A commercial customer had an appointment at Pinnacle Bank to sign loan closing documents. He called ahead and told his banker that he’d swing by her office’s drive-through and sign in his car seat. It was close to lunchtime. But he wasn’t touching ground.
He drove up and signed. But his banker popped out and brought him two burgers and a Coke, realizing the customer wasn’t going to have time to eat otherwise.
“I’m certain that that’s a client for life,” says M. Terry Turner, president and CEO at $8.2 billion-assets Pinnacle Financial Partners, a one-bank holding company based in Nashville, Tenn. This is one of dozens of examples of “wow” service that Turner likes to pull out of his pocket.
Pinnacle is one of 25 banks identified in June by Keefe, Bruyette & Woods as “America’s Challenger Banks.” These are mid-size companies with the potential to “challenge large financial institutions and traditional community bank business models.”
Writing about Pinnacle, KBW noted that it produces one of the fastest organic growth rates among banks. In the second quarter, its average loans grew by 11.4% over 2014’s second quarter, while making an ROA of 1.44%. KBW credits this to creating a highly desirable place to work that attracts quality bankers who consistently build market share.
Pinnacle was founded in 2000, and although it completed two major mergers over the summer, Turner’s preference is for organic growth.
Much thinking has gone into the looming $10 billion Dodd-Frank threshold, with its increased compliance costs and the Durbin amendment penalty on interchange income, but Turner doesn’t blink.
“We believe we have the opportunity to build a $15 billion company, so why would we stop at $9 billion?” says the regional-bank veteran. “It takes about $2 billion in assets to run you through breakeven, and then you continue growing the earnings stream.”
Pinnacle’s strategy from the beginning: To serve four key urban Tennessee markets—Chattanooga, Knoxville, Memphis, and Nashville. The mergers have cemented that structure in place.
As noted by KBW, people represent the key to Pinnacle’s story. “Our idea is create what feels like a local bank, and we want decision-making, particularly credit decision-making, to be largely made on a local basis,” says Turner. Pinnacle is predominantly a business bank, with a highly diversified credit mix.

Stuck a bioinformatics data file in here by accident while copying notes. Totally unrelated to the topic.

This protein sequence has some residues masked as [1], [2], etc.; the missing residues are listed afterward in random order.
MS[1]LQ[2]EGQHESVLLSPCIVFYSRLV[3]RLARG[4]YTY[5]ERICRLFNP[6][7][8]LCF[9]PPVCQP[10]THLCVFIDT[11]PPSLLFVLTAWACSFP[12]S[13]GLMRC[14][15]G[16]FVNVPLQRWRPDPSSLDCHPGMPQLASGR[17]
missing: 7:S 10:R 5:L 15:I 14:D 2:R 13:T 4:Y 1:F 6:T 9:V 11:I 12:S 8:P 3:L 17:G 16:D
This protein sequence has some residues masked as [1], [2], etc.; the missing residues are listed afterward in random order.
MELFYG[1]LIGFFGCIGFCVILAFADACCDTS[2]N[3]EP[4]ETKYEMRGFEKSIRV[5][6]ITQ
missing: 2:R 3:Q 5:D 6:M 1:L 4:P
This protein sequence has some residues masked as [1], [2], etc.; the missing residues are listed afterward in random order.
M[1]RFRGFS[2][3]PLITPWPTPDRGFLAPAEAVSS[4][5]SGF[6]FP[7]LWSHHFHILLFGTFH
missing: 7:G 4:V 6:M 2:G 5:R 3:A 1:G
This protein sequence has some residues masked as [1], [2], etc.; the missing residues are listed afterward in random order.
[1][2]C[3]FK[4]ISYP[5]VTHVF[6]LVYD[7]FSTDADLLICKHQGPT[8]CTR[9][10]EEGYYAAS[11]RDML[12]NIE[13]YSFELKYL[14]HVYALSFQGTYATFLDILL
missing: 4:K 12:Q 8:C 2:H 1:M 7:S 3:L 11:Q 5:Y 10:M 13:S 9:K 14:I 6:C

Making that happen hinges on hiring experienced bankers only. “We won’t hire people who have less than ten years experience in our markets,” says Turner. “We’ve pledged to our clients that we won’t turn them over to trainees. That resonates with a lot of people.” The average Pinnacle employee has 26 years experience in banking.
Building and maintaining such a workforce means everything to Turner: “Our annual associate retention rate is 95%. We have new hires, but we don’t have people going out the back door.”
Q1. Over time, all your experienced people will be retiring. What’s the training challenge going to be then?
A. The biggest piece of turnover last year was retirements. But what people miss is that ten years experience for a college graduate makes you 32. So we can still hire younger people that have meaningful experience, rather than hiring them right out of school.
We hire them out of large regional banks. This is a great place to work. [Pinnacle has won national best place to work awards.] Half the formula is how much fun it is to work here, but the other half is how bad it is to work in a large regional company.
If you are a relationship manager in a large regional headquartered in some other state, if you’re doing anything of consequence, you’ve got to talk to somebody in another state to get your loan approved. They talk to you like you’re stupid. And that’s a hard existence.
When we hire these experienced people, they bring their book of business, and you get rapid growth. And you get great asset quality, because if they’ve been banking someone for ten years, they know them. And so they leave the bad credits behind.
We have lots of mechanisms here that are built to help us listen to people and make improvements as we go. We have made lots of changes over the years based on what our associates suggest.
Q2. Is there more to the preference for experience than the promise to your customers?